Johnny-Jump-Up or Heartsease
Common Name: Johnny-Jump-Up, Heartsease, Wild Pansy, Ladies' Delight, Jump-Up-And-Kiss-Me
Scientific Name: Viola tricolor
Jefferson recorded sowing seeds of "Tricolor" at Shadwell, his boyhood home, on April 2, 1767. It was grown in American gardens before 1700, although the first documented citation known is by John Lawson in History of Carolina (1718). Native over large areas of Europe and western Asia, this ancestor of our modern pansy has many common names, including wild pansy, ladies' delight, and jump-up-and-kiss-me. The name "pansy" derives from the French word pensée, an analogy used by Ophelia in Shakespeare's Hamlet: "and there is pansies, that's for thoughts." Darker forms, including types with nearly black petals, such as -€˜Black Violet' and -€˜Bowle's Black', were selected by the late 19th century.
It is a hardy, spring-flowering perennial grown as an annual with charming, pansy-like flowers showing three colors in shades of purple, yellow, and white.
- ↑ This article is based on a Center for Historic Plants Information Sheet.
- ↑ Betts, Garden Book, 4. Manuscript and transcription at the Massachusetts Historical Society.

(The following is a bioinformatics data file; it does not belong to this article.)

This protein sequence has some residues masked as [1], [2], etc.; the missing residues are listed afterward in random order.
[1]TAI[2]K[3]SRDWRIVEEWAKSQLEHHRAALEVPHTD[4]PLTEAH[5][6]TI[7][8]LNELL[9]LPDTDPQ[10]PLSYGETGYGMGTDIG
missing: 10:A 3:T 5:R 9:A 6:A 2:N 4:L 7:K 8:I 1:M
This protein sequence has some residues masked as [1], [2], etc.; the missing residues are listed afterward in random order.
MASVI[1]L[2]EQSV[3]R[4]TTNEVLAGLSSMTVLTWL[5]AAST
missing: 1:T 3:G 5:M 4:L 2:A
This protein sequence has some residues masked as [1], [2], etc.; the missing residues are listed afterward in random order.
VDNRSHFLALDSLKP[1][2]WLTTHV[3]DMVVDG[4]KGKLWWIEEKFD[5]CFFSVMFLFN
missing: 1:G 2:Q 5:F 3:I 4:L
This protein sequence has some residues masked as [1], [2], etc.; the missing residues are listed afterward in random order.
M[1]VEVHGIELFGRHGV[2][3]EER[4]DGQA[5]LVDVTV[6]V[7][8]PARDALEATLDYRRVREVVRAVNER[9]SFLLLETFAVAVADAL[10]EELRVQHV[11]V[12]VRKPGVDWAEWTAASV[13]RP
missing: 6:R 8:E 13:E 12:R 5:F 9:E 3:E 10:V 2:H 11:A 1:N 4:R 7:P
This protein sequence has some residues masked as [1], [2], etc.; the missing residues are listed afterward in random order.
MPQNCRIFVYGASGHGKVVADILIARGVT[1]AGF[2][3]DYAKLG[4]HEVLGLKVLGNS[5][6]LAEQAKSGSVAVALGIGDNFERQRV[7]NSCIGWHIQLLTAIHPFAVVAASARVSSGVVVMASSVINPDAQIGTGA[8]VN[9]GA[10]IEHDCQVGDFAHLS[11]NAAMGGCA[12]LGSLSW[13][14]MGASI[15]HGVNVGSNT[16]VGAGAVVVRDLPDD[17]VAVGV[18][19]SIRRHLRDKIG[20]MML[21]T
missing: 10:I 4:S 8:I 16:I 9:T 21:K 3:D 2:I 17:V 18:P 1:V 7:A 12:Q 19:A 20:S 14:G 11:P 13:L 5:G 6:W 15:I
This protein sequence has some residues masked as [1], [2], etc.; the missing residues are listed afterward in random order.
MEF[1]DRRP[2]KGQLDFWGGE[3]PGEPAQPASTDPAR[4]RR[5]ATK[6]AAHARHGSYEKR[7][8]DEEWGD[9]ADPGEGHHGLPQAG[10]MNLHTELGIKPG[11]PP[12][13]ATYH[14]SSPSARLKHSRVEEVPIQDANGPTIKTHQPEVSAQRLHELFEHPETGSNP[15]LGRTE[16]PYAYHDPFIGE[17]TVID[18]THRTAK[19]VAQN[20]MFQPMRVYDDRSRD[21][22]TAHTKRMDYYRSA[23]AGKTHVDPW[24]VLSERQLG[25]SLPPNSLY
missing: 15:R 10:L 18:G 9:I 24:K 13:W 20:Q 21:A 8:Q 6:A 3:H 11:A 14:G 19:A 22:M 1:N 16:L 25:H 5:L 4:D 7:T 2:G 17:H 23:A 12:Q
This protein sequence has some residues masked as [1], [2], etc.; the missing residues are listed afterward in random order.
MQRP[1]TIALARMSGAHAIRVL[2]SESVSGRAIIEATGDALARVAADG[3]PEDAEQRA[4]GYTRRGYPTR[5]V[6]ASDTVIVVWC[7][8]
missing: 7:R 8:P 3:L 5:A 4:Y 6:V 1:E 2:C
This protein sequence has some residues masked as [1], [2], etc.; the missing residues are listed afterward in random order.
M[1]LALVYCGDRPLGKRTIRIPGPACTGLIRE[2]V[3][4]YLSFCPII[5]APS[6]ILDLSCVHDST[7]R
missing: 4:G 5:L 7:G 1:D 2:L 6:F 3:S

- ↑ Denise Wiles Adams, Restoring American Gardens: An Encyclopedia of Heirloom Ornamental Plants, 1640-1940 (Portland, Oregon: Timber Press, Inc., 2004), 232.
- ↑ Act IV, Scene V.
- Betts, Edwin M., Hazlehurst Bolton Perkins, and Peter J. Hatch. Thomas Jefferson's Flower Garden at Monticello, 3rd ed. Charlottesville: University Press of Virginia, 1986. See specifically pp. 79
- Coates, Alice M. Flowers and their Histories. London: Black, 1968. See specifically pp. 264-265
- Dutton, Joan Parry. Plants of Colonial Williamsburg. Williamsburg: Colonial Williamsburg, 1979
- Leighton, Ann. American Gardens in the Eighteenth Century. Amherst: The University of Massachusetts Press, 1986
- Seeds available for purchase at Monticello Museum Shop
- Stuart, David and James Sutherland, Plants from the Past: Old Flowers for New Gardens. London: Penguin Books, 1989
- Thomas Jefferson Center for Historic Plants